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Publication numberUS6664110 B1
Publication typeGrant
Application numberUS 09/207,995
Publication dateDec 16, 2003
Filing dateDec 9, 1998
Priority dateNov 27, 1998
Fee statusPaid
Also published asDE69838723D1, DE69838723T2, EP1004880A2, EP1004880A3, EP1004880B1
Publication number09207995, 207995, US 6664110 B1, US 6664110B1, US-B1-6664110, US6664110 B1, US6664110B1
InventorsTomohiro Tsuji, Takashi Sakata, Yoshiro Ikeuchi, Shin'ichiro Oguni
Original AssigneeSysmex Corporation
Export CitationBiBTeX, EndNote, RefMan
External Links: USPTO, USPTO Assignment, Espacenet
Erythroblast diagnostic flow-cytometry method and reagents
US 6664110 B1
Abstract
Reagents and a method for simple and rapid discrimination and counting of erythroblasts in peripheral blood or circulatory system-related samples accurately with high precision is disclosed. The reagents include a hemolytic agent for dissolving erythrocytes in a body fluid sample and for conditioning leukocytes and erythroblasts in the sample to be suitable for staining, and including at least one fluorescent dye selected to stain leukocytes and erythroblasts differentially. When the selected fluorescent dye is mixed with the sample, a detectable difference in fluorescence intensity at least between leukocytes and erythroblasts arises under laser illumination in flow cytometric analysis. The reagents further include surfactant added to the hemolytic agent, selected to enable flow cytometric discrimination of erythroblasts in the body fluid sample by their maturation stages.
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Claims(25)
What is claimed is:
1. Reagents for discriminating and counting erythroblasts in body fluid samples by flow cytometry, consisting essentially of one fluorescent dye selected to stain leukocytes strongly and crythroblasts weakly in the body fluid samples to produce a flow-cytometric detectable intense fluorescence in the leukocytes relative to the erytlroblasts, the one fluorescent dye being selected from the group consisting of the following:
wherein R1, R2 are either a hydrogen meolecule, an alkyl group, an alkynyl group or an alkyl group substituted with a hydroxyl, Y, Z are either sulfur, oxygen, nitrogen or carbon having a lower alkyl groups, n is 0, 1 or 2, and X is an anion;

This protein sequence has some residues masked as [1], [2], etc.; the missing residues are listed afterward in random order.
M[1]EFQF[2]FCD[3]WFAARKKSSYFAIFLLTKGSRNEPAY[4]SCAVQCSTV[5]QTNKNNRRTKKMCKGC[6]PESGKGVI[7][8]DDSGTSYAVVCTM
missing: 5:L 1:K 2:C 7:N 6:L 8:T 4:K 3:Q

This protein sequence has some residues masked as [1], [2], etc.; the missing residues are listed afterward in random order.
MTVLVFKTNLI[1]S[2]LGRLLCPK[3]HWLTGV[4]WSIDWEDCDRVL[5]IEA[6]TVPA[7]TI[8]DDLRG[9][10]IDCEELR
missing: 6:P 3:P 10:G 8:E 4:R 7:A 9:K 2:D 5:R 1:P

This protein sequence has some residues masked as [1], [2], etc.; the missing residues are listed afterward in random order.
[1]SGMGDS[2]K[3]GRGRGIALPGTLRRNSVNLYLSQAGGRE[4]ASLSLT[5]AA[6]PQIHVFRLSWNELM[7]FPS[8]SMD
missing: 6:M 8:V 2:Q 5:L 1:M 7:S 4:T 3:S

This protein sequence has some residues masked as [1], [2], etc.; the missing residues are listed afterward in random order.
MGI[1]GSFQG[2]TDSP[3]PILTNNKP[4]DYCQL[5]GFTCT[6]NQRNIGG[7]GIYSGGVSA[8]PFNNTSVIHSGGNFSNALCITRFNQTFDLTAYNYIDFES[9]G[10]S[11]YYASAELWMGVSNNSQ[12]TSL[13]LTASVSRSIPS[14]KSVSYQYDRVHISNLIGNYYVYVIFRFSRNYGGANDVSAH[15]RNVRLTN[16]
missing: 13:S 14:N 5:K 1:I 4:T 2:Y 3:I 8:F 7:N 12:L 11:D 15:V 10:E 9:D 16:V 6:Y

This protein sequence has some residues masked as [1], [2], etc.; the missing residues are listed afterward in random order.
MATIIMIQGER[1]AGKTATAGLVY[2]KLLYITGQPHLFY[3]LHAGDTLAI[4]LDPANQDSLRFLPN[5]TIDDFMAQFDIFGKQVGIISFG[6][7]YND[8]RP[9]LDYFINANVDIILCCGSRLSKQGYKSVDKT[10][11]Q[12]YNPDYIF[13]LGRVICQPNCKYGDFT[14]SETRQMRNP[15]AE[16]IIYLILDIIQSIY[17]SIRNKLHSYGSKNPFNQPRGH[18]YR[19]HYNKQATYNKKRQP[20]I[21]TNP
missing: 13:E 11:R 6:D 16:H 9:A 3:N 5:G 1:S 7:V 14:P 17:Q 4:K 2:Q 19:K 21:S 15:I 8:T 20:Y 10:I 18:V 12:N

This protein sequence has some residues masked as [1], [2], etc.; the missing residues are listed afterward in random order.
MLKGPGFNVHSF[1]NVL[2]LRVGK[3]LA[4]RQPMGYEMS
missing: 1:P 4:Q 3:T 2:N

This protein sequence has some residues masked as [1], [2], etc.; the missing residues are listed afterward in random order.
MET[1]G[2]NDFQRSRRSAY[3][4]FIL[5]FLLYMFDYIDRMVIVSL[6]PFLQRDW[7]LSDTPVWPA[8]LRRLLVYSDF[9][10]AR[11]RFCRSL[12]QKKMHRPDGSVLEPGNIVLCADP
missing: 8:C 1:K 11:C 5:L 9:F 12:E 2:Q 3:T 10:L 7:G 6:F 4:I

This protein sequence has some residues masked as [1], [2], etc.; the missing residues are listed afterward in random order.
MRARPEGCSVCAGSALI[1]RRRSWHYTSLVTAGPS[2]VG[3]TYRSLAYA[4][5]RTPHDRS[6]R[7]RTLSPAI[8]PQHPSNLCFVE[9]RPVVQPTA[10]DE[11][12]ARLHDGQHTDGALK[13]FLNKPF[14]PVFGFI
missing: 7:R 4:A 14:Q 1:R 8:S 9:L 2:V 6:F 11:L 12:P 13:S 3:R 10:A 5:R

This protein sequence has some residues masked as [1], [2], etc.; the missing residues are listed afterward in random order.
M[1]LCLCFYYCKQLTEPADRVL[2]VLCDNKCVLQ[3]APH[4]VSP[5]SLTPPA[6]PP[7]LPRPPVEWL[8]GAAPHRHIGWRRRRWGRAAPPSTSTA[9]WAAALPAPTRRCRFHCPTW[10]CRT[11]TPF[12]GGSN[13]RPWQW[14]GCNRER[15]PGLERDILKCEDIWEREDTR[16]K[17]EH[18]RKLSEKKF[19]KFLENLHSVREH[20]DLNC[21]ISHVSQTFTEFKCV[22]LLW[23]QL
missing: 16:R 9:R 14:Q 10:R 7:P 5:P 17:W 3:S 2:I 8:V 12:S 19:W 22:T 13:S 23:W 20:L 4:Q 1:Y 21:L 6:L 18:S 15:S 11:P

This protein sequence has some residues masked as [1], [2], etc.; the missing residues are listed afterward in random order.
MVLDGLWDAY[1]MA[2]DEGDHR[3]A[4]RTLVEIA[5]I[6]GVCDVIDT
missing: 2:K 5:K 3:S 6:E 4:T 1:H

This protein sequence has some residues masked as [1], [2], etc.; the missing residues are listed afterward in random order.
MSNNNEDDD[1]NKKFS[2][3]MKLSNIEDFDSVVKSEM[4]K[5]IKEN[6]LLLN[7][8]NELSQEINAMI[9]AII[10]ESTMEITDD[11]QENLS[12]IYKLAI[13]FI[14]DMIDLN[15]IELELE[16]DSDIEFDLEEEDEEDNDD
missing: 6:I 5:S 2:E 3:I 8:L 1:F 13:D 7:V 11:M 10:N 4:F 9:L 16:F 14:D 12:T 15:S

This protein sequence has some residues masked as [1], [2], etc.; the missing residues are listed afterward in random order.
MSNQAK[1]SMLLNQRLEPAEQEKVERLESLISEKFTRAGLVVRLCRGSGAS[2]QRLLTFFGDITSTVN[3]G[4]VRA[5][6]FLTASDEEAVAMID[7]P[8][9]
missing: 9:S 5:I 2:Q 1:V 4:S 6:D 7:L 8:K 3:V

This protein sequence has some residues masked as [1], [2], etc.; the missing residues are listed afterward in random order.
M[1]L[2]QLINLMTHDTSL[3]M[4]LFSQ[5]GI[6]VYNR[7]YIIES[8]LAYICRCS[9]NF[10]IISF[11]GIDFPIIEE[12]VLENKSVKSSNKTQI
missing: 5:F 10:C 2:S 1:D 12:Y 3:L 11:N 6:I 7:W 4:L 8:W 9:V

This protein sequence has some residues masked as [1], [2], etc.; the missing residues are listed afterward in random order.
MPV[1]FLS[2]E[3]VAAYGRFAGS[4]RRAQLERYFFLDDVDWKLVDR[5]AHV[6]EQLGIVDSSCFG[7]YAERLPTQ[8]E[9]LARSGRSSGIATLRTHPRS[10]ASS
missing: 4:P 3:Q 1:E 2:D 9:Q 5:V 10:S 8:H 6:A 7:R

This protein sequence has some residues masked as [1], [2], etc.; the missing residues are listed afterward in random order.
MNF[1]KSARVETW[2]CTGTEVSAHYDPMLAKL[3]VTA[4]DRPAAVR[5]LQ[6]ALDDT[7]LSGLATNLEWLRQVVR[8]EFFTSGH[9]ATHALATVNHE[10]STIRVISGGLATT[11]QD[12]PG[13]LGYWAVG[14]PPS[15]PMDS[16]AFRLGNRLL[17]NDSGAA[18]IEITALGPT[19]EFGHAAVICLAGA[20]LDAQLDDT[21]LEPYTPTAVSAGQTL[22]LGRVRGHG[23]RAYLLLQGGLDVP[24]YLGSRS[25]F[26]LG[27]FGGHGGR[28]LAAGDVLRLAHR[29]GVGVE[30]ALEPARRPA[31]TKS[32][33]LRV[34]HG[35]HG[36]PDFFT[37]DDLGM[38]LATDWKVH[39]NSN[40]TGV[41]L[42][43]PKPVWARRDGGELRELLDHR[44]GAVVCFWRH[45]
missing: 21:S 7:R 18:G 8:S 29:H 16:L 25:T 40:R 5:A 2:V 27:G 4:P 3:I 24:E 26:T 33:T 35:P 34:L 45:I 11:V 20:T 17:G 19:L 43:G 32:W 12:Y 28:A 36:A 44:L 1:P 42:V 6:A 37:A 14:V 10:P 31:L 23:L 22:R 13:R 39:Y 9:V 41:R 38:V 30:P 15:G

wherein R1 is a hydrogen molecule or a dimethylamino group, R2 is an alkyl group, R3 is a hydrogen molecule or a dimethylamino group, n is 1 or 2, and X is an anion;
wherein R1 is a hydrogen molecule or an alkyl group, R2 is a dimethylamino group, R3 is a hydrogen molecule or an amino group, R4 is a hydrogen molecule, an alkyl group or an amino group, R5 is a hydrogen molecule or a dimethylamino group, X is an anion, and Y is sulfur or oxygen;
wherein R1 is a hydrogen molecule or a hydroxyl, R2, R3 are a hydrogen molecule or a sulfonic group, and Y+ is an alkali metal ion;
and
a hemolytic agent containing intra-molecularly at least one of an organic acid having at least one aromatic ring, and a salt thereof, in an aqueous solution having a pH of approximately 2.0-5.0 and an osmotic pressure of approximately 100 mOsm/kg or less, for dissolving erythrocytes in a body fluid sample to an extent such that said hemolytic agent does not interfere with discrimination and counting by flow cytometry of erythroblasts in the body fluid sample, and such that said hemolytic agent conditions leukocytes and erythroblasts in the body fluid sample to be suitable for staining;
wherein said reagent has a pH of approximately 2.0 to 5.0.
2. Reagents as set forth in claim 1, wherein said organic acid is selected from salicylic acid, sodium salicylate and phthalic acid.
3. Reagents as set forth in claim 1, further including surfactant in a concentration of approximately 10 to 10,000 mg/l in the aqueous solution, the surfactant being selected from the group consisting of the following:
wherein R1, R2 and R3 either identically or differently are hydrogen atoms, C1-8 alkyl groups or C6-8 aralkyl groups, R4 is a C8-18 alkyl group, C8-18 alkenyl group, or a C6-18 aralkyl group, and X− is an anion;
wherein R1 is a C8-18 alkyl group, and X− is an anion;
wherein R1, R2 either identically or differently are hydrogen atoms, C1-8 alkyl groups or C6-8 aralkyl groups, R3 is a C8-18 alkyl group, C8-18 alkenyl group, or a C6-18 aralkyl group, and n is 1 or 2;